cover image Scorsese by Ebert

Scorsese by Ebert

Roger Ebert, . . Univ. of Chicago, $25 (297pp) ISBN 978-0-226-18202-5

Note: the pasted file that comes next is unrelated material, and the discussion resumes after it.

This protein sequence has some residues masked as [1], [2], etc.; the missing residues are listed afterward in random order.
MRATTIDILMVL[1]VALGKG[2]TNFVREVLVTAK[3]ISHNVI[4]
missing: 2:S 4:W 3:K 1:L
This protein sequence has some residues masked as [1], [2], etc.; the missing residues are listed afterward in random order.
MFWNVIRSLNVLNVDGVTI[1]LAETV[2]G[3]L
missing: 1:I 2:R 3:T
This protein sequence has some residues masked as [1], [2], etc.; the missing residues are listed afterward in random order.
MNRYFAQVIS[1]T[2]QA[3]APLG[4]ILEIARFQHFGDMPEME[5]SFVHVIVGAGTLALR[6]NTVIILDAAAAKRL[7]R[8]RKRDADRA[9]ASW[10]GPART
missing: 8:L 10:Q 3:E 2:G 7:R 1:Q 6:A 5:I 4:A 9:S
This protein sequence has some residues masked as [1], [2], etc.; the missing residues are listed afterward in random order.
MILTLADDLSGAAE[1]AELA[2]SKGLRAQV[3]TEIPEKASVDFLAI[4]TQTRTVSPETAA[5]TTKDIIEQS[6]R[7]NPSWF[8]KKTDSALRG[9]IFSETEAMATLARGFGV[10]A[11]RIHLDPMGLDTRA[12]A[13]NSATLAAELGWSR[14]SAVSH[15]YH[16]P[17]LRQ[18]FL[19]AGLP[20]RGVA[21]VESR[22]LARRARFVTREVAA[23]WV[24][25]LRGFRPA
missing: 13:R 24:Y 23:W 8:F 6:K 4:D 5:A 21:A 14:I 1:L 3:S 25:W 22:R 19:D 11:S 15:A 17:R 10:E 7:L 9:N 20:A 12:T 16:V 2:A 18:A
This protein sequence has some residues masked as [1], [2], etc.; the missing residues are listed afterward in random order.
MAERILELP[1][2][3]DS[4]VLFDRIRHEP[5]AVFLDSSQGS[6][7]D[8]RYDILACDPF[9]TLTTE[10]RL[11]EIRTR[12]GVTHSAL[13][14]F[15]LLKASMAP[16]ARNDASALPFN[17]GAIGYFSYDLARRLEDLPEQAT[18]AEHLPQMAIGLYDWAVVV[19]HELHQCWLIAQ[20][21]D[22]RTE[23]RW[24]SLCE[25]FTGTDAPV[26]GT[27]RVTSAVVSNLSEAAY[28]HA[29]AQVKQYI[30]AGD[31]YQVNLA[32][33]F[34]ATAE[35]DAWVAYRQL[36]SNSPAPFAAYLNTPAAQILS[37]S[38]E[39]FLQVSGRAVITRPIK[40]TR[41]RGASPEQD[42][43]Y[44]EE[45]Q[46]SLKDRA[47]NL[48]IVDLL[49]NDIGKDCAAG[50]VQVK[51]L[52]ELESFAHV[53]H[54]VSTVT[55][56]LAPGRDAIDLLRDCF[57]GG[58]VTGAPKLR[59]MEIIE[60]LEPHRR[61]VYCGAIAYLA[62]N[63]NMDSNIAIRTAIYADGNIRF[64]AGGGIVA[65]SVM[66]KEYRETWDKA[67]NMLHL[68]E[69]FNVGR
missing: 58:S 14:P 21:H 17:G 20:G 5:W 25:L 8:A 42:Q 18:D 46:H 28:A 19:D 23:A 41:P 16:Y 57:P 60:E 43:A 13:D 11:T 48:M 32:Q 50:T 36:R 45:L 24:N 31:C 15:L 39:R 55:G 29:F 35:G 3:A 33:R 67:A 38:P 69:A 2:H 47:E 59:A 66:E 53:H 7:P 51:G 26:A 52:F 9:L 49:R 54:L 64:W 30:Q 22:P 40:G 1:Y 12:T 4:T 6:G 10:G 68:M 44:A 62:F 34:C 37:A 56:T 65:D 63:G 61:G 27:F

Ebert, film critic for the Chicago Sun-Times , is an unabashed fan of Scorsese, whom he considers “the most gifted director of his generation.” To prove it, he’s compiled his reviews of every Scorsese film—beginning with I Call First in 1967 to his latest, Shine a Light . Along the way, Ebert pays special tribute to five “masterpieces,” including Taxi Driver , Raging Bull and Mean Streets , which he calls “one of the source points of modern movies.” These three films in particular, Ebert argues, reflect Scorsese’s ongoing preoccupation with sex and guilt, themes fueled by a Catholic upbringing and his childhood in New York City’s Little Italy. Citing the director’s strong collaboration with actor Robert De Niro and screenwriter Paul Schrader, Ebert says all three men seem “fascinated by the lives of tortured, violent, guilt-ridden characters,” usually men who cannot relate to women, such as Travis Bickle in Taxi Driver or Jake LaMotta in Raging Bull . Of special note are interviews with Scorsese over a 25-year period, in which the director candidly discusses his body of work. (Oct.)